We actually left Avatech. Because right now Camva is in growth stage and we have the product that the market needs. So, our pace of growth didn’t match Avatech program, that’s why we left. The reason we came here originally was because of the value of synergy. Working with others in a co-working space is hugely better than working in an office alone. You get the synergy by consulting with other people there and it’s also a lot easier to recruit if you are in an accelerator.
- You’re a well-known community builder in Tehran. Almost everybody here in the community knows you, how did that help you with Camva?
It helped me a lot actually, because when we introduced Camva to the community we got all the help we needed, we got a lot of publications about Camva. I think about 500 of the users are coming from the community and we got a lot of feedback from them.
Basically nobody said no to us. If we asked for a link in a blog or if we asked for a piece in a newspaper they gave it to us. A business like this needs to be connected to a lot of services, all the services we’re using are coming from the community and other startups, for example Zarinpal. We’re using their product, they’re helping us to improve and we’re giving them feedback to give better services to startups like us.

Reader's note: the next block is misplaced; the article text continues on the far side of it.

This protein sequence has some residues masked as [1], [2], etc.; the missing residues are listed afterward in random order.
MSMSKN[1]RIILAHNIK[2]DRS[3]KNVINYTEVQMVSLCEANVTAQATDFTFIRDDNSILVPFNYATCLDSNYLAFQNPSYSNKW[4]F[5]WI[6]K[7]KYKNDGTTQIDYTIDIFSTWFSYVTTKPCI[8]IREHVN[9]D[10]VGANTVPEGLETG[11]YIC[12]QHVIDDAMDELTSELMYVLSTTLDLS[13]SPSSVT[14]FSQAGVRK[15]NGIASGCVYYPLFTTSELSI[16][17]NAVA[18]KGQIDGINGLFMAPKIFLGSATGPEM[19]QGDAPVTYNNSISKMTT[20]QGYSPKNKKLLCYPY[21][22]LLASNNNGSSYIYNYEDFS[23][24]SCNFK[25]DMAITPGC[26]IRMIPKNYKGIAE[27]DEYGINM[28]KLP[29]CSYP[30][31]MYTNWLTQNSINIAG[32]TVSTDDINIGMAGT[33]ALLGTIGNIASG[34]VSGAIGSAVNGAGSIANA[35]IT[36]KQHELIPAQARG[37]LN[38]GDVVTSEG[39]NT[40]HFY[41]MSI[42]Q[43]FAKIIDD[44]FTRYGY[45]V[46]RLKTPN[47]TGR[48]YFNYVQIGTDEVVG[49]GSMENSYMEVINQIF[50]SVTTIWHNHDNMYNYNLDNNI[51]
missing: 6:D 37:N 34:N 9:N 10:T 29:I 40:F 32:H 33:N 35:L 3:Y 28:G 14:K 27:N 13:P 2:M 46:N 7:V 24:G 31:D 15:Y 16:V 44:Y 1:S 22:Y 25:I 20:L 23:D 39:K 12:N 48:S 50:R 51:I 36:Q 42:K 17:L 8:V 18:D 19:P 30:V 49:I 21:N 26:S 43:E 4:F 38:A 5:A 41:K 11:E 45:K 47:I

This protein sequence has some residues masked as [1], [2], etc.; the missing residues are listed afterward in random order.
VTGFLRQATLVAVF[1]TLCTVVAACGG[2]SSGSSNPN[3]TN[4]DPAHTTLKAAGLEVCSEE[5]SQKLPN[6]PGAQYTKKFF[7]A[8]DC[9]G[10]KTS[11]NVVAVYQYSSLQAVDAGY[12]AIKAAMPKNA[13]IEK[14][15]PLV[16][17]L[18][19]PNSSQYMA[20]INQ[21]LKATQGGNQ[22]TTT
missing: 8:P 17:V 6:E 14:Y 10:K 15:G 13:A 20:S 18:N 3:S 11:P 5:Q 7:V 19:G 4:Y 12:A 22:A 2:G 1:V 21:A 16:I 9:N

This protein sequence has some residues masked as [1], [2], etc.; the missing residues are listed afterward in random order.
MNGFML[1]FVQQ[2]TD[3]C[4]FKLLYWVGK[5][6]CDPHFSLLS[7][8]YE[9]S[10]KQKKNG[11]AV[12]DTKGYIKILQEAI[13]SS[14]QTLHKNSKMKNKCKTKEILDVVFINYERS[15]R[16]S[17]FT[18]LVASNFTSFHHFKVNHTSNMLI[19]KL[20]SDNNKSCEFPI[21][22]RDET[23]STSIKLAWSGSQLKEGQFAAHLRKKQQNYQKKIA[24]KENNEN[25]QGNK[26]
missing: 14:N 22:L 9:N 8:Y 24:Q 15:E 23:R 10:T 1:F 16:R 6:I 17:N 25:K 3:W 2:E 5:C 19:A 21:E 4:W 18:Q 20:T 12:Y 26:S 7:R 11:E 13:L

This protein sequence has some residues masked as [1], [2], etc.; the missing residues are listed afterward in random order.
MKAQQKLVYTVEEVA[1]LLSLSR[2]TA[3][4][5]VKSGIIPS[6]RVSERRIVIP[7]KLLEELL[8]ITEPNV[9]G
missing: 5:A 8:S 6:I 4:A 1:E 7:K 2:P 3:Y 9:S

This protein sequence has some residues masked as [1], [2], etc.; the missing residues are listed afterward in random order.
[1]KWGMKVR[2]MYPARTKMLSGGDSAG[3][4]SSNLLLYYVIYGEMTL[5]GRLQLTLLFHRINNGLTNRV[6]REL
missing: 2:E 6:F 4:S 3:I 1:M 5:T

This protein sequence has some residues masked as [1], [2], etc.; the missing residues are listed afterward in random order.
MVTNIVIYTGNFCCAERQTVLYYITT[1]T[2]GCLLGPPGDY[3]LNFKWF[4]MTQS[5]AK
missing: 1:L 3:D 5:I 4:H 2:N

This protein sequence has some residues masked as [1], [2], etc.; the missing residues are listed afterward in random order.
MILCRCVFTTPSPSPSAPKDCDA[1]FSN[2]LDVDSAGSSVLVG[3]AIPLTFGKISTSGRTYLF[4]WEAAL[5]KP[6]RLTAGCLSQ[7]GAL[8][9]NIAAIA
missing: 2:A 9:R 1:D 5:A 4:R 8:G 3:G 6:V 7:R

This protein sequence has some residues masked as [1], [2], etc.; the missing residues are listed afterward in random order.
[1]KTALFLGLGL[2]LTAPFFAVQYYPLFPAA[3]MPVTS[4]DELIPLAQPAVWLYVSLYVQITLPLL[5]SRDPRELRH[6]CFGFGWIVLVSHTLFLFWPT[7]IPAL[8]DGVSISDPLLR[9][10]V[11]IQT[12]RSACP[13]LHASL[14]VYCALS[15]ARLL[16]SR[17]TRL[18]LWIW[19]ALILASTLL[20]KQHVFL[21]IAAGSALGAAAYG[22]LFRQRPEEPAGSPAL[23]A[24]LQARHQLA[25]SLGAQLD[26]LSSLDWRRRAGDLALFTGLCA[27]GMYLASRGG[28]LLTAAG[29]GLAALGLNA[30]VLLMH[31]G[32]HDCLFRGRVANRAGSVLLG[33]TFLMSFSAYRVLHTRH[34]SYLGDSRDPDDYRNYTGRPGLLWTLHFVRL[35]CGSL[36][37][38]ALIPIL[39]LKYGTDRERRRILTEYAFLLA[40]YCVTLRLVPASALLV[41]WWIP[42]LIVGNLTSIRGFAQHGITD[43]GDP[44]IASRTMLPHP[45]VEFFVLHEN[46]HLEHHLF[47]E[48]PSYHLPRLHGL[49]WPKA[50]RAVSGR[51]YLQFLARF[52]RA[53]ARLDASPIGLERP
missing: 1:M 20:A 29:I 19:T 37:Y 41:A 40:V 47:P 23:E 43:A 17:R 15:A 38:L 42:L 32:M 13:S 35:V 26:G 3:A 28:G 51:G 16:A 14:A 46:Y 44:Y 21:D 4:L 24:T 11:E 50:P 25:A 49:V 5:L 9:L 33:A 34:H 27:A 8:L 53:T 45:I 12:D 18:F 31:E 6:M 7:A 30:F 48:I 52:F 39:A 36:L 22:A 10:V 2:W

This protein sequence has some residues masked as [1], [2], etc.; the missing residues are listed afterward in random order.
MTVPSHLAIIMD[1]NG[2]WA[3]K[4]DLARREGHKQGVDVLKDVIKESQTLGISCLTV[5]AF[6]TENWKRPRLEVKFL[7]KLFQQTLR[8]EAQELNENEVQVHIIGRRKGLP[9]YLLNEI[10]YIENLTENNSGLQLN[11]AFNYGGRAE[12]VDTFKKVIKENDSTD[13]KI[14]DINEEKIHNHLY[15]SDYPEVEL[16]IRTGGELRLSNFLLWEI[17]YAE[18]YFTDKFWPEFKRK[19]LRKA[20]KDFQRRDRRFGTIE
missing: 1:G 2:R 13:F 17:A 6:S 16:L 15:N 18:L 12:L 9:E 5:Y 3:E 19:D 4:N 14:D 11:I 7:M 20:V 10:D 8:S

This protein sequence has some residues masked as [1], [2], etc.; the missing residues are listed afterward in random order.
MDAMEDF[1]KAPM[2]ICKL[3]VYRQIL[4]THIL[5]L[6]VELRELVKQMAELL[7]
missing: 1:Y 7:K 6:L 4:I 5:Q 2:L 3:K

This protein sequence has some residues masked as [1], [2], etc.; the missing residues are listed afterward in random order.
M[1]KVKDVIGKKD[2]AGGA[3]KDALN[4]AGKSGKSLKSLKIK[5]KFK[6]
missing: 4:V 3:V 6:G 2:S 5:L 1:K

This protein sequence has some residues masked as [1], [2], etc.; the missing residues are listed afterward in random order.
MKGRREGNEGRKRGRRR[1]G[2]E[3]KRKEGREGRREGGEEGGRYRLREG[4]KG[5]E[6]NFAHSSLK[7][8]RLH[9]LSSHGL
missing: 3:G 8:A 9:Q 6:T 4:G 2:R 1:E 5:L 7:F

- What can we expect from Camva in the next 2-3 years?
I’m expecting Camva to grow to a million users and have 200 000 paid subscriptions. We’re going to get into the ecommerce market and add additional services like email marketing and anything that an SME needs. We’re going to launch services that improve our product with features that fit 80% of the customer’s needs.
Ecommerce is a big thing and a lot of freelancers are selling on Instagram, which is really big here. We have a very special plan for Instagram. We are going to build services on top of Instagram, Linkedin etc. When we launch our ecommerce section in the future, users can not only create a normal website but have an online store.
- Do you have any closing remarks?
A lot of people ask me why you started Hamfekr networking event or why you did something like Karya podcast and why you’re spending your time doing this stuff. If you hear our story you’ll know the value of the community and you you’ll understand that you can’t put a price on connections. If people like you they’ll help you succeed.